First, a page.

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How smoking and vaping affect your baby

The umbilical cord is your baby’s lifeline. Oxygen and nutrients flow through this cord and pass through to your baby, allowing baby to grow. Chemicals in smokes and vapes – including nicotine - also pass through the umbilical cord to baby:

  • Smoking and nicotine increases the risk of baby being premature. Smoking increases the risk of still birth, and sudden infant death syndrome (SIDS).
  • Smoking also affects baby’s lung and brain development.
  • Smoking affects how the placenta forms and reduces the oxygen and nutrients crossing the placenta to baby.
  • Babies whose mothers vape during pregnancy are more likely to be born underweight. This is called “small for gestational age”.

Other known risks of smoking while pregnant:

  • Miscarriage
  • Complications during birth
  • Baby being born with a cleft lip
  • Increased health problems, weaker immune system and baby having weaker lungs
  • Baby being overweight or obese in childhood.


Some of the nicotine and other chemicals in smokes and vapes are passed from mum to bubs through breast milk. If you are having trouble giving up smoking or vaping, speak with your doctor, your Aboriginal maternal health worker or TIS worker, and our AQL counsellors for support. And try not to smoke or vape just before or during feeds.

The benefits of quitting for you and your bub

There are many benefits of quitting for you and your baby. Quitting early on in pregnancy is best but quitting at any time gives your baby a better chance of a healthy start.

If you quit smoking before or during your first three months of pregnancy:

  • you reduce the risk of miscarriage
  • you reduce your risk of complications during the birth and have a better chance of a safe labour and birth for you and baby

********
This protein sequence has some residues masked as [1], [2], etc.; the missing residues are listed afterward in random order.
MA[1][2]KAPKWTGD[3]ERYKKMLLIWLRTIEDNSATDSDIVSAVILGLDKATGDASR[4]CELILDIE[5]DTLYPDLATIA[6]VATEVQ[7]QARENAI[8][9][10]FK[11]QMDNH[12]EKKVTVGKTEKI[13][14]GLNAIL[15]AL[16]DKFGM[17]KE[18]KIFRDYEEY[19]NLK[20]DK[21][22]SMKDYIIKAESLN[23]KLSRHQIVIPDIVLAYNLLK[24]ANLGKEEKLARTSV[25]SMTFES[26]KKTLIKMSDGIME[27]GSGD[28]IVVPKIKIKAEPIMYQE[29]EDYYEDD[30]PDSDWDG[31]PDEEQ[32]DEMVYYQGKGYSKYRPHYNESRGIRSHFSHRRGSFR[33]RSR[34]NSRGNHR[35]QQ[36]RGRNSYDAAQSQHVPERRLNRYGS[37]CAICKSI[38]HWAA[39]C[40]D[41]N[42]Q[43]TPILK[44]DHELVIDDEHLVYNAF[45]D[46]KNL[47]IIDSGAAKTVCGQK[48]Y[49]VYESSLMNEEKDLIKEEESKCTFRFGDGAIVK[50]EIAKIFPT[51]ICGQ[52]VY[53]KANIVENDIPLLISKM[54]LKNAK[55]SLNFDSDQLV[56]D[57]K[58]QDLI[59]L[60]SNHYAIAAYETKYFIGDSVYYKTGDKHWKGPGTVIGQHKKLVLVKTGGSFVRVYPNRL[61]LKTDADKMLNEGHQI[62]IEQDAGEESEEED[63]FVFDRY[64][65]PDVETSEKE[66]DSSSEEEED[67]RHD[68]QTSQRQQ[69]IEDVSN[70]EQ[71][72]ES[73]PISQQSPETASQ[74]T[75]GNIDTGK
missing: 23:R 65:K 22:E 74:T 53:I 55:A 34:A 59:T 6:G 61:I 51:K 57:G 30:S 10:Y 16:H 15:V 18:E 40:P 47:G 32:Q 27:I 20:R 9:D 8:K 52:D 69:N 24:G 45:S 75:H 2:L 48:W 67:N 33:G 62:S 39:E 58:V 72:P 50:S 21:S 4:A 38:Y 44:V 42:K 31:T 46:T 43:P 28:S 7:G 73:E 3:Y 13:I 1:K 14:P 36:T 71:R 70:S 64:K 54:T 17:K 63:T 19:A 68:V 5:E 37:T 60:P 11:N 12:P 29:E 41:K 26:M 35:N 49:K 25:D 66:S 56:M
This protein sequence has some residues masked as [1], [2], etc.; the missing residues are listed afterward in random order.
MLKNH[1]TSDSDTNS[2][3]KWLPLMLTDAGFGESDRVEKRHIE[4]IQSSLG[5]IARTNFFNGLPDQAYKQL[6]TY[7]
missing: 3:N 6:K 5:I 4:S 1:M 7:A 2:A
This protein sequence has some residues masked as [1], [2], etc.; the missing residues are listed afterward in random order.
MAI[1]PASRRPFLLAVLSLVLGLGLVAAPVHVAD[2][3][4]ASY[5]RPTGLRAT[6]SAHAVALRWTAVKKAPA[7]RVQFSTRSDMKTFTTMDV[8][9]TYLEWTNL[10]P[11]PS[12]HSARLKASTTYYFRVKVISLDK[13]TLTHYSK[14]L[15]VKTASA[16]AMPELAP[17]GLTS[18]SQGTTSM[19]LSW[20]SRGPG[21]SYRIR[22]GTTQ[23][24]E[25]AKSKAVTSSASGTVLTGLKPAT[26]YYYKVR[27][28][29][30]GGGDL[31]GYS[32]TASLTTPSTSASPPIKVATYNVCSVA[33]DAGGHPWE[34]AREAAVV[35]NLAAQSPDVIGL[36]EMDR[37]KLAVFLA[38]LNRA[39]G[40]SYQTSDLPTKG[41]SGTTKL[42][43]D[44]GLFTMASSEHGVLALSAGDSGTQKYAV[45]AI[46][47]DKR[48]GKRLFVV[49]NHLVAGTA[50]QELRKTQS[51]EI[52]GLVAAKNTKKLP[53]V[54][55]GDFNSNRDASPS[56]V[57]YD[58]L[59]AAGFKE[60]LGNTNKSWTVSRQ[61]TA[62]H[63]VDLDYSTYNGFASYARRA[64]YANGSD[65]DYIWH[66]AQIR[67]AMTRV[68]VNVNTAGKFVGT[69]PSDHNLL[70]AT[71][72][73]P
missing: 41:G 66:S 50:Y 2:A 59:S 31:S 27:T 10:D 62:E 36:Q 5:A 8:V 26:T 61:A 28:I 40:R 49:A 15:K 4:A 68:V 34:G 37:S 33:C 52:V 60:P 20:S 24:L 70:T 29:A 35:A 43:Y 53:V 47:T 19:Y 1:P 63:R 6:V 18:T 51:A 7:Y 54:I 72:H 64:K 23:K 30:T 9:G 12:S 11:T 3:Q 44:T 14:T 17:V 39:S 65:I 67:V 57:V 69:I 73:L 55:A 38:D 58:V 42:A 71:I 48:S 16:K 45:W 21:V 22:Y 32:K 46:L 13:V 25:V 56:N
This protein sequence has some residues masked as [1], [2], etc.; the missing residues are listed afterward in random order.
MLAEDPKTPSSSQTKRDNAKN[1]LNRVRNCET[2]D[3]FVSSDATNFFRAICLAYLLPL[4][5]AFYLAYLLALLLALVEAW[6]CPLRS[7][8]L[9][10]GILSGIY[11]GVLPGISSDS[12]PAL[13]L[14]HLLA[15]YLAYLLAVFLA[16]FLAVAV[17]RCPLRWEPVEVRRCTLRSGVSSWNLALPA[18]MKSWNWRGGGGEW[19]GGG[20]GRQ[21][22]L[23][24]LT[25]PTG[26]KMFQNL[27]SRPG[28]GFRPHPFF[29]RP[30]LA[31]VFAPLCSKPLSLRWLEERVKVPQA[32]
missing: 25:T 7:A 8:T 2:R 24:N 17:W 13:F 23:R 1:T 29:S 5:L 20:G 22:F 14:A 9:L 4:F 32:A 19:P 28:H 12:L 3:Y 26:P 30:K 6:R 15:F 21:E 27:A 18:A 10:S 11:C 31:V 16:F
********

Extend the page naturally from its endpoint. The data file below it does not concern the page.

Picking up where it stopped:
• you lower the risk that baby will be born too early
  • you reduce the risk of your baby being born 'small for gestational age'
  • you reduce the risk of the baby suffering illness during their early years and of the baby dying at, or soon after, birth.

Stopping smoking at any time allows oxygen to reach your baby more easily.

Quitting vaping means you're no longer exposed to the harmful chemicals in vapes that can affect your baby.

Remember, quitting at any stage of pregnancy gives your baby a better chance of a healthy start.

Pregnancy and kids

“It was always in the back of my mind but I never had an urge to do it, and then when I found out I was pregnant I was like, right, gotta do this now.”

Alicia, proud Aboriginal Woman

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Tips for giving up smoking or vaping during pregnancy

Giving up the smokes or vapes while pregnant can feel overwhelming but you don’t have to do it alone – there is lots of support in community!

  • Support from your AQL counsellor plus advice from your Aboriginal maternal health worker, TIS worker and doctor is the most effective way to quit. 
  • If you’re having trouble stopping smoking, using nicotine replacement therapy (NRT) is an option but it's important to discuss the risks and benefits with your doctor. Not all types of NRT are suitable when pregnant.
  • Gentle exercise such as swimming, walking and supervised yoga can help your body adjust to being without smokes or vapes.
  • If your partner or other mob in your household smoke or vape, encourage them to consider quitting or to only smoke or vape outside (and away from you).

How AQL can support you

Our deadly AQL counsellors can help you through the quitting journey. Our focus is on the health of you and baby. We have AQL counsellors who can yarn about Women’s business.

Meet our AQL counsellors

AQL counsellors will work alongside your doctor and Aboriginal maternal health or TIS worker to provide the Circle of Care approach.  Circle of Care means everyone will work together to ensure the best possible outcome for you and baby throughout your pregnancy and quit journey.

AQL counsellors will:

  • help you make a tailored quit plan
  • offer advice on how to tackle triggers, cravings and withdrawals
  • help to keep up your motivation to quit and stay quit
  • work with your doctor and Aboriginal maternal health or TIS worker to make sure you’re getting all the support and care you need.

Please note,this information is for general use only.  Please consult your health professional for further advice.

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Last updated February 2024

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